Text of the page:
A reality check for a reality show

The President proposes, the Congress disposes.  Without Congress, Trump can accomplish very little.  It’s all right there in the Constitution.

Congress, in the persons of McConnell and Boehner, rolled over and played dead for Obama.  All he had to do was threaten to veto the budget, cause a government shutdown, and blame the Republicans.  That threat was so scary to the Republican leadership that they caved in, every time.  Now, with Trump, they’re starting to sound like a separate branch of government.  They don’t want to cut taxes if it will increase the deficit.

He hasn’t said as much, but you get the impression Trump wouldn’t mind a few trillion dollar deficits, if that’s what it takes to get the 4% growth we need.  Ryan and McConnell might not go along.  What can be done?

What if there was a looming Balanced Budget Amendment, drafted by the States, and passed using Article V?  What if it was proposed at an Amendment Convention in November of 2017?  What if Congress chose to have it ratified by special State Conventions, as happened with the 21st Amendment, repealing Prohibition?  What if it was ratified in 2018, and went into full effect in 2019?  Would that influence the deal that eventually gets cut between Trump and Congress on spending?

It should, because all that’s likely to happen.  Fruth will be in Nashville this week working on this summer’s Convention of States.  The Tennessee legislative leadership has some decisions to make.  I think it should be called the Nashville Convention.  Fruth likes the Tennessee Convention.  They need to decide.  And they need to pick a date.  We like 7-11-17 (it sounds lucky), but they have to figure out what they want.  And they need to have an identity, a public face, a spokesman.  Fruth and I like Senator Kelsey, and he seems perfect, along with Speaker Harwell and our sponsor, Rep. Dennis Powers.  Ideally, the three of them would be doing media, explaining everything to the press, but that’s not for me and Bill to say.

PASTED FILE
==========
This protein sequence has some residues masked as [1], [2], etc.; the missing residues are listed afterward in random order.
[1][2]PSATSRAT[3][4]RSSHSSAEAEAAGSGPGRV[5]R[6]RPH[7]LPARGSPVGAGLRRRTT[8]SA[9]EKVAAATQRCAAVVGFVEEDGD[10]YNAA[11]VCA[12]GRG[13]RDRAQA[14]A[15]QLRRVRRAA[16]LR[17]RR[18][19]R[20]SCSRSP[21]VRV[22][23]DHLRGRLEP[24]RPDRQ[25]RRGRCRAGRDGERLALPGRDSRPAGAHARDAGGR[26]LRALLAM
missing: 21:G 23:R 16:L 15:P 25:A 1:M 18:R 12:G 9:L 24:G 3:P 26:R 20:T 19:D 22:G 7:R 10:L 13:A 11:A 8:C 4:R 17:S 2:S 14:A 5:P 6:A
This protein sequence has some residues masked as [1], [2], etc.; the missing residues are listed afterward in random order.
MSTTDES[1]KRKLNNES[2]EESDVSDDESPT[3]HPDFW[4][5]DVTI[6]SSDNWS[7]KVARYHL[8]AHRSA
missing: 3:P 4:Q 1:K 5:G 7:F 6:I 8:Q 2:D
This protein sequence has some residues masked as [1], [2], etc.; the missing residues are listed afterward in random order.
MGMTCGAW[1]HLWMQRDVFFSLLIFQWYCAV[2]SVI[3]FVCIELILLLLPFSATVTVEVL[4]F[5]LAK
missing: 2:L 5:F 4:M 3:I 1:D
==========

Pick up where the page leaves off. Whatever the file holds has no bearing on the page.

I’m arguing strongly that the initial session be held in the chambers of the Tennessee House, with Speaker Harwell gavelling the Convention to order, and the roll call of the States is first made.  This is absolutely perfect, visually.  You have to personally see the Tennessee House Chamber, as I have, to understand just how perfect it is for our purposes.

Words don’t make nearly the impression that sight does.  We remember what we see more than what we hear.  And what the country would see, as the first Convention of States is held in 156 years, is the idealist setting of a serious legislative meeting.  This is what we want people to think that this is what a Convention of States looks like.  It’s serious, somber business, conducted according to strict rules of protocol and procedure.  Everything proceeds in an orderly fashion.

This, this first impression, is the one that will stick with people.  And we want it to be perfect, in every detail.  In honor of the 250th birthday of one of the greatest of Americans, Andrew Jackson, it should be held in the Capitol of his State.  The burial site of one of Jackson’s best men, and one of his successors in office, the great James K. Polk, who completed the work of Manifest Destiny.

In the Capitol it must be.


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